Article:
literally meaning "The Garden of Heaven"

The international theme for World Wetlands Day 2019 is 'Wetlands and climate change’. This theme will be reflected in the February 2019 edition of Wetlands Australia.

Wetlands can be vulnerable to climate change, being impacted by changes in temperature, rainfall, sea level rise and extreme events. Wetlands can also play an important role in our approach to climate change mitigation and adaptation, through capturing and storing carbon to reduce atmospheric greenhouse gases, and providing resilience to hazards such as flooding, storm surge and sea level rise.

What are wetlands?
Wetlands are areas of land where water covers the soil, all year or just at certain times of the year. This include

  • swamps, marshes
  • billabongs, lakes, lagoons
  • salt marshes, mudflats
  • mangroves, coral reefs
  • bogs, fens, and peat lands.

Wetlands may be natural or artificial and the water within a wetland may be static or flowing, fresh, brackish or saline. There are even underground wetlands.

Why are wetlands important?
Wetlands are a critical part of our natural environment. They protect our shores from wave action, reduce the impacts of floods, absorb pollutants and improve water quality. They provide habitat for animals and plants and many contain a wide diversity of life, supporting plants and animals that are found nowhere else.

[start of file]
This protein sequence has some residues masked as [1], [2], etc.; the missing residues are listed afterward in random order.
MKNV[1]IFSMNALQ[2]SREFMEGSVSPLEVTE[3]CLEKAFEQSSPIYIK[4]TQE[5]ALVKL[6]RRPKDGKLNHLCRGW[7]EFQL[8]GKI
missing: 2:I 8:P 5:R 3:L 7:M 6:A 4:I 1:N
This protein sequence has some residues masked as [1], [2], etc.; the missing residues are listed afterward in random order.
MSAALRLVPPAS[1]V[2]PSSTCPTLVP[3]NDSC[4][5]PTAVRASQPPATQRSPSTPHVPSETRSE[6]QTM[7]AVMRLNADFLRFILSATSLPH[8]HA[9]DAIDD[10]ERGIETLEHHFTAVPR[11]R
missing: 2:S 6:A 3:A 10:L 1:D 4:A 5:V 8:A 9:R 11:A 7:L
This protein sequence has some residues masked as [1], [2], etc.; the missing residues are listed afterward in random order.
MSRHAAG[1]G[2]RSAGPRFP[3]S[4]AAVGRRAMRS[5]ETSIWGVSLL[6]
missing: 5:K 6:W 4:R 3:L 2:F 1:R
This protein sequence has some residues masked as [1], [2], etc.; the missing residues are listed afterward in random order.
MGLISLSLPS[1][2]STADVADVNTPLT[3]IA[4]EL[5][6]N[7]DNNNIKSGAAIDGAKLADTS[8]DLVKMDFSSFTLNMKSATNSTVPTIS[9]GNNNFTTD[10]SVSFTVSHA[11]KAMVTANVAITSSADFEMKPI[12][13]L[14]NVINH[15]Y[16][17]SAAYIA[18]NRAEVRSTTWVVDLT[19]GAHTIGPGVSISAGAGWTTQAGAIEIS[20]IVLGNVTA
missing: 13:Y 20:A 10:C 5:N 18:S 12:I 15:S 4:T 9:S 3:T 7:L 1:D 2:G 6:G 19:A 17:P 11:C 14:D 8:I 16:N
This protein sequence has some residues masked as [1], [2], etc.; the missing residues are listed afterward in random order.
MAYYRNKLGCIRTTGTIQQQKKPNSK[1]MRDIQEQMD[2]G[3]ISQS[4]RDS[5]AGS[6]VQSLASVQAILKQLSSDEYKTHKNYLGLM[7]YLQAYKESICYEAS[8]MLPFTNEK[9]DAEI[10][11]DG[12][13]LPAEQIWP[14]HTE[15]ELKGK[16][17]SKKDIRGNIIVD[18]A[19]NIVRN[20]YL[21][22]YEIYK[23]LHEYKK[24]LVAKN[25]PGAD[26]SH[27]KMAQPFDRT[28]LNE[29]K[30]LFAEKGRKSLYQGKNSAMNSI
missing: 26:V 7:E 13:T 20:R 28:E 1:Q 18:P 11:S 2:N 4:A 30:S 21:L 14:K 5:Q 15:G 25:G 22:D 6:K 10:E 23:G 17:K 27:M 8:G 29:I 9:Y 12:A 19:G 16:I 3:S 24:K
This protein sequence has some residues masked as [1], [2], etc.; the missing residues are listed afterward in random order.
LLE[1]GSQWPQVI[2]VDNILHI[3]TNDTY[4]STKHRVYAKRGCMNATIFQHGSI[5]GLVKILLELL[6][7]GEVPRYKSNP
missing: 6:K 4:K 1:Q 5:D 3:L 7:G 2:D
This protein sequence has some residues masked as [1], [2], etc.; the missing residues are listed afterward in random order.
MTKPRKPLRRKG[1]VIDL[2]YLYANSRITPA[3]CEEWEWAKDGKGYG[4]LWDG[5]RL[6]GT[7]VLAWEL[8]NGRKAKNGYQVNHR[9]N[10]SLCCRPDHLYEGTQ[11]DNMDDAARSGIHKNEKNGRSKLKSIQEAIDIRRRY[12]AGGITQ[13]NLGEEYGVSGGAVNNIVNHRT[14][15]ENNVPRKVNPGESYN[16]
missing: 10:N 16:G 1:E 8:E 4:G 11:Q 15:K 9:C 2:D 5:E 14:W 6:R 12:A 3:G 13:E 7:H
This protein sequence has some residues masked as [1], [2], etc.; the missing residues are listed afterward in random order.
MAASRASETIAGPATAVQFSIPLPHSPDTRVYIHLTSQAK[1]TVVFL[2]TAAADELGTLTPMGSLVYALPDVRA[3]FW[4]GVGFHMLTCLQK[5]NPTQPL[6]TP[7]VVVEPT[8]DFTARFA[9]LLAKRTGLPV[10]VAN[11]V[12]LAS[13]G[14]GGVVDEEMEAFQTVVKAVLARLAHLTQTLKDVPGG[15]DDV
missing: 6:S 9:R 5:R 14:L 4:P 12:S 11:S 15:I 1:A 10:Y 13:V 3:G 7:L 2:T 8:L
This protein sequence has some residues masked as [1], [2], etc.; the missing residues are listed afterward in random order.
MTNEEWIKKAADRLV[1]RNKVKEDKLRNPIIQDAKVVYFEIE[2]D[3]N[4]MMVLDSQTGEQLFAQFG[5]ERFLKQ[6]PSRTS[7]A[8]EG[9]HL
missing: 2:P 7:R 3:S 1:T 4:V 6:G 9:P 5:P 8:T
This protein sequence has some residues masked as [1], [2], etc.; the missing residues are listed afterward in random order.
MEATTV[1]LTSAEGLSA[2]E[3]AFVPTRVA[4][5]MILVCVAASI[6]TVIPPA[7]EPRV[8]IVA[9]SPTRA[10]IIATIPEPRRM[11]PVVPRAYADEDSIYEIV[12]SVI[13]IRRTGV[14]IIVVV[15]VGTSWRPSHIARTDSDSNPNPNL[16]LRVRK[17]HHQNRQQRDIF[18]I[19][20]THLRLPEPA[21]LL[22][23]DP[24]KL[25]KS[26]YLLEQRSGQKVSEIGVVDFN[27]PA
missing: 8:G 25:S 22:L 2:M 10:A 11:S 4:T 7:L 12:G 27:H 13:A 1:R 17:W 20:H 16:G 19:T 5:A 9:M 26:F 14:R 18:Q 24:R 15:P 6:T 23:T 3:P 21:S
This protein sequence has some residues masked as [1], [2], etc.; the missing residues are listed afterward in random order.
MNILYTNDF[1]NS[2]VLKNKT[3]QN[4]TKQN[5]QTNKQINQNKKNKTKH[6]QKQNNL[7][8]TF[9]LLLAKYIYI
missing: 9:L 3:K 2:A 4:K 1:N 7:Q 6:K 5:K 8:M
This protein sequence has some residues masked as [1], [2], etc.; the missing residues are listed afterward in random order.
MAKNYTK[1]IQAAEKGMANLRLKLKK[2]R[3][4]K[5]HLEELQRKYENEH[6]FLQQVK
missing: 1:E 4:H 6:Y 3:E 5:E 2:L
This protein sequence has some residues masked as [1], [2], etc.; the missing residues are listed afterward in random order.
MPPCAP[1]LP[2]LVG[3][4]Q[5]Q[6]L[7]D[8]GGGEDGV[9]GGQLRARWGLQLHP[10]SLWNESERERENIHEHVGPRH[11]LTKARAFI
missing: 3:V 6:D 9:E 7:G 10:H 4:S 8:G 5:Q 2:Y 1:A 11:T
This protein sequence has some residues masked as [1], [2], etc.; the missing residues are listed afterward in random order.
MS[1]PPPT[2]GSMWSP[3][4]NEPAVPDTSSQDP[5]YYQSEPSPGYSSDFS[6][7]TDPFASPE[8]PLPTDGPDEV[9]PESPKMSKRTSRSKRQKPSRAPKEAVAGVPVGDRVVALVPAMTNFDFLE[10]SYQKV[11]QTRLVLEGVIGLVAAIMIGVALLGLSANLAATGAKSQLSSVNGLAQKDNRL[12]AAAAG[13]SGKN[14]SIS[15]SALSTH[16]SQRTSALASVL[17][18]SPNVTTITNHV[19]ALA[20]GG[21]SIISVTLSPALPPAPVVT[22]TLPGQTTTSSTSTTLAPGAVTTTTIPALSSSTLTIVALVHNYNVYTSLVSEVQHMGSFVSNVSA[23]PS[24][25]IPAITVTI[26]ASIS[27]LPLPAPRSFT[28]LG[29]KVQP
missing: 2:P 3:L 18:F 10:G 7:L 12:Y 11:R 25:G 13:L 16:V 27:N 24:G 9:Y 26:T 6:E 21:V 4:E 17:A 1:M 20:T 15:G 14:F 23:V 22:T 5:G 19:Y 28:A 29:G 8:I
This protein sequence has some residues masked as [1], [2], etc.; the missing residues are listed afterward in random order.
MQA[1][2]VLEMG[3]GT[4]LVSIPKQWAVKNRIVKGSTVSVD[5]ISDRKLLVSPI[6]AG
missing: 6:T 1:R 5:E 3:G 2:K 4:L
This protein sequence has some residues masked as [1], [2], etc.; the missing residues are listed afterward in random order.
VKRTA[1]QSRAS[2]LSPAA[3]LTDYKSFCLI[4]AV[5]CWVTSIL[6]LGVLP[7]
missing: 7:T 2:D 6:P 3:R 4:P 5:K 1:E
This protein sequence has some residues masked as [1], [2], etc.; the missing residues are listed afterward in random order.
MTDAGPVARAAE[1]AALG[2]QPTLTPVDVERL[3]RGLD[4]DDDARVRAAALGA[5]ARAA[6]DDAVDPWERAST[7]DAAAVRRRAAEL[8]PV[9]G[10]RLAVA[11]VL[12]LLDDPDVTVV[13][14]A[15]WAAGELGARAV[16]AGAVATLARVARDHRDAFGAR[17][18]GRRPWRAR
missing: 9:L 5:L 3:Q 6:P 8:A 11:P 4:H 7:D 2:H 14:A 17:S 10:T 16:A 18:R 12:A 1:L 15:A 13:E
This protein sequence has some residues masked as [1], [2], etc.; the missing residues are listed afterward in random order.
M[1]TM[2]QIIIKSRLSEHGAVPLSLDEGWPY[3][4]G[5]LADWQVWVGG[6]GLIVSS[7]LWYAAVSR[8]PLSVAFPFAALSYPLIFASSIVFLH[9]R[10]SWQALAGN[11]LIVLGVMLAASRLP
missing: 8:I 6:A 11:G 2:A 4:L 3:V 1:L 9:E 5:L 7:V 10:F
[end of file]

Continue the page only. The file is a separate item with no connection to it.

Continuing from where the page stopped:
Wetlands provide an important range of environmental, social and economic services. Many wetlands are areas of great natural beauty and many are important to Aboriginal people.

Wetlands also provide important benefits for industry. For example, they form nurseries for fish and other freshwater and marine life and are critical to Australia's commercial and recreational fishing industries. Wetlands are the vital link between land and water.


World wetland Day, 2019 was celebrated on 2nd February, 2019 on the bank of Kanjia Lake, near Water bird aviary at Nandankanan Zoological Park. Prof Sudarshan Maharana, (Rtd) Regional Director, Department of Education was the Chief Guest and Dr Siba Prasad Parida, HOD of Zoology Department Centurian University, Bhubaneswar was Guest of Honour and Shri Jayant Kumar Das, OFS-(STS),Deputy Director, Nandankanan Zoological Park attended during the meeting. The celebration was attended by the local school students, representatives of Print and Electronic media and staffs of Nandankanan Zoological Park. The theme for this year 2018 was “Wetlands and Climate change”.

An interactive quiz programme on “Wetlands” was conducted amongst the school children by Mr Michael Peters, WWF State Coordinator, Sri A. K. Parida, ACF (VM), Dr R. K. Mohapatra, Biologist and Mr M. K. Panda, Education Officer, Nandankanan. Prizes were distributed amongst the winners of quiz programme, which was highly appreciated by the participants. The Guest of Honour discussed about the importance of wetland in biodiversity conservation and climate change. The Chief Guest emphasized on conservation of the wetlands in general and Kanjia Lake in particular in the interest of water management of the locality. Mr Michael Peters discussed on Wetlands and their importance. Sri Jayant Kumar Das, Deputy Director, discussed on the theme of this year and their conservation strategy to conserve wetlands and their role in our economy.

Mr A.K. Parida, ACF (VM) Nandankanan extended the vote of thanks in the celebration. Finally, a signature campaign programme was done in front of interpretation centre of Nandankanan Zoological Park to raise awareness amongst the people.

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